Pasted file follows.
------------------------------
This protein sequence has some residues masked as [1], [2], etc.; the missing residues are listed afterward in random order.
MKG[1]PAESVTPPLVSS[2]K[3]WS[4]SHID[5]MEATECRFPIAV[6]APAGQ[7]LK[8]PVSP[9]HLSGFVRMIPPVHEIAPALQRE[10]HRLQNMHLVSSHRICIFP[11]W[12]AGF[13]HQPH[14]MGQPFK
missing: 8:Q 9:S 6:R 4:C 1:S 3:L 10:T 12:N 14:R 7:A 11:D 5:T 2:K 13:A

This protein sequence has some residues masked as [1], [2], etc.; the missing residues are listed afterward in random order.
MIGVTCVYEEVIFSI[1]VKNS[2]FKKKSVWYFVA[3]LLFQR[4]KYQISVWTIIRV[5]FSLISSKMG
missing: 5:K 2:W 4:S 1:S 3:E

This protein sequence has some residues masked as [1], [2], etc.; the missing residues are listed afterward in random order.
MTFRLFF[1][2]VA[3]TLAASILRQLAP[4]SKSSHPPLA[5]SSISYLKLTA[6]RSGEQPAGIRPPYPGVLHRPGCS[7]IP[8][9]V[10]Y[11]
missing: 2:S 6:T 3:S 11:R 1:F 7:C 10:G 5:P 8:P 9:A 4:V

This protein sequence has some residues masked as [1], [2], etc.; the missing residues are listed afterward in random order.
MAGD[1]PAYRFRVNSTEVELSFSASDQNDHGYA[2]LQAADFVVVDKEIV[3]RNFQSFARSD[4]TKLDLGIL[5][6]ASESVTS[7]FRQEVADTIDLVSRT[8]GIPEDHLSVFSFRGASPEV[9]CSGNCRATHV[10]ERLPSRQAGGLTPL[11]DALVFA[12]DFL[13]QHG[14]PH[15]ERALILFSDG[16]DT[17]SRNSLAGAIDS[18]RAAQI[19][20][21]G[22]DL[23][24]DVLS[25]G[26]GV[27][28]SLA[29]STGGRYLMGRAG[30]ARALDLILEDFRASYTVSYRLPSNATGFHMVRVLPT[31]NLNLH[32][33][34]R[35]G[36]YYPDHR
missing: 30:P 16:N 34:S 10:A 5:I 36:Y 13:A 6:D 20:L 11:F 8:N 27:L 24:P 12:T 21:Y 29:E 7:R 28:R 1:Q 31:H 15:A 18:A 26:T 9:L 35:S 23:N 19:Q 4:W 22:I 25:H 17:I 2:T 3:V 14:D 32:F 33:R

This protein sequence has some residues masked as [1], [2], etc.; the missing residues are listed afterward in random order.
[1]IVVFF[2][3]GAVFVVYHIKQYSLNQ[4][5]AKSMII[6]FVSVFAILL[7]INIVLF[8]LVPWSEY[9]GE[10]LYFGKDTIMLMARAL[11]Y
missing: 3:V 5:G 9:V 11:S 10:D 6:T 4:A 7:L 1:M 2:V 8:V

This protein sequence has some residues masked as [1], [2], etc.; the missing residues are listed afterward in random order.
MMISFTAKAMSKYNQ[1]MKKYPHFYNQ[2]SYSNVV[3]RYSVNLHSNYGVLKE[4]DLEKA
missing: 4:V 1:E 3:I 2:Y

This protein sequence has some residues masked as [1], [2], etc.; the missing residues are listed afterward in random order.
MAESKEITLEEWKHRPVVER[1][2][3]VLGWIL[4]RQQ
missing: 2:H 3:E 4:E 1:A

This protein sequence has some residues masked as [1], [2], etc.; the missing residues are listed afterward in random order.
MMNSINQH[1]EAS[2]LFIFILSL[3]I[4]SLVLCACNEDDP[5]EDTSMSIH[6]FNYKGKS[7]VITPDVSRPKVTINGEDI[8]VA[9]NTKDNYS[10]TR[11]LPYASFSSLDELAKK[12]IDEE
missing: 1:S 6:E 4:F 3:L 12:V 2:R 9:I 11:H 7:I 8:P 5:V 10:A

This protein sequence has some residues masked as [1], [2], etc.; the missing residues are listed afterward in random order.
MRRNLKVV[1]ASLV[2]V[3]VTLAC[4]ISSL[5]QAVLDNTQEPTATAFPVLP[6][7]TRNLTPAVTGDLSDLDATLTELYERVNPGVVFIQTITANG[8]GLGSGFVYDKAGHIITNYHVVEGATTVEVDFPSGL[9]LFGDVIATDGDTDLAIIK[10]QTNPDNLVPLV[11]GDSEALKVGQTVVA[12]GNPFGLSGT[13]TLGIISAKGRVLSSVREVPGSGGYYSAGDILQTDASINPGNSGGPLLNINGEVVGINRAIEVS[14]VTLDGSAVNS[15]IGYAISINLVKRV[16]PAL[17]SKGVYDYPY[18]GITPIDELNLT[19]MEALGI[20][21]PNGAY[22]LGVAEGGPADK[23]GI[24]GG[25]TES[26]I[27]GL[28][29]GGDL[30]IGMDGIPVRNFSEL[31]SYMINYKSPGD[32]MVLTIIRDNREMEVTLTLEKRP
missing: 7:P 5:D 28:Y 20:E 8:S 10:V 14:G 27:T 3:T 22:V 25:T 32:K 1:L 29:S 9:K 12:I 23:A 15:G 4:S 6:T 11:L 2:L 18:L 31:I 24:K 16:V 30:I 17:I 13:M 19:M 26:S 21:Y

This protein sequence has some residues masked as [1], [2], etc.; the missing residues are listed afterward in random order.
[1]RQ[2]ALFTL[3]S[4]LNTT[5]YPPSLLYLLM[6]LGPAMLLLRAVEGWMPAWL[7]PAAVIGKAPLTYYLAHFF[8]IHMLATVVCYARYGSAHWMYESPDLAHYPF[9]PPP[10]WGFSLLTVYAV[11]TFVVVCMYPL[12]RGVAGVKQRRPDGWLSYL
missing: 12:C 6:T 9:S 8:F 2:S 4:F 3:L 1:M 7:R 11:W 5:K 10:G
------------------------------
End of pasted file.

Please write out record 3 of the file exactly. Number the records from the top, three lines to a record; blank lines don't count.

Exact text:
This protein sequence has some residues masked as [1], [2], etc.; the missing residues are listed afterward in random order.
MTFRLFF[1][2]VA[3]TLAASILRQLAP[4]SKSSHPPLA[5]SSISYLKLTA[6]RSGEQPAGIRPPYPGVLHRPGCS[7]IP[8][9]V[10]Y[11]
missing: 2:S 6:T 3:S 11:R 1:F 7:C 10:G 5:P 8:P 9:A 4:V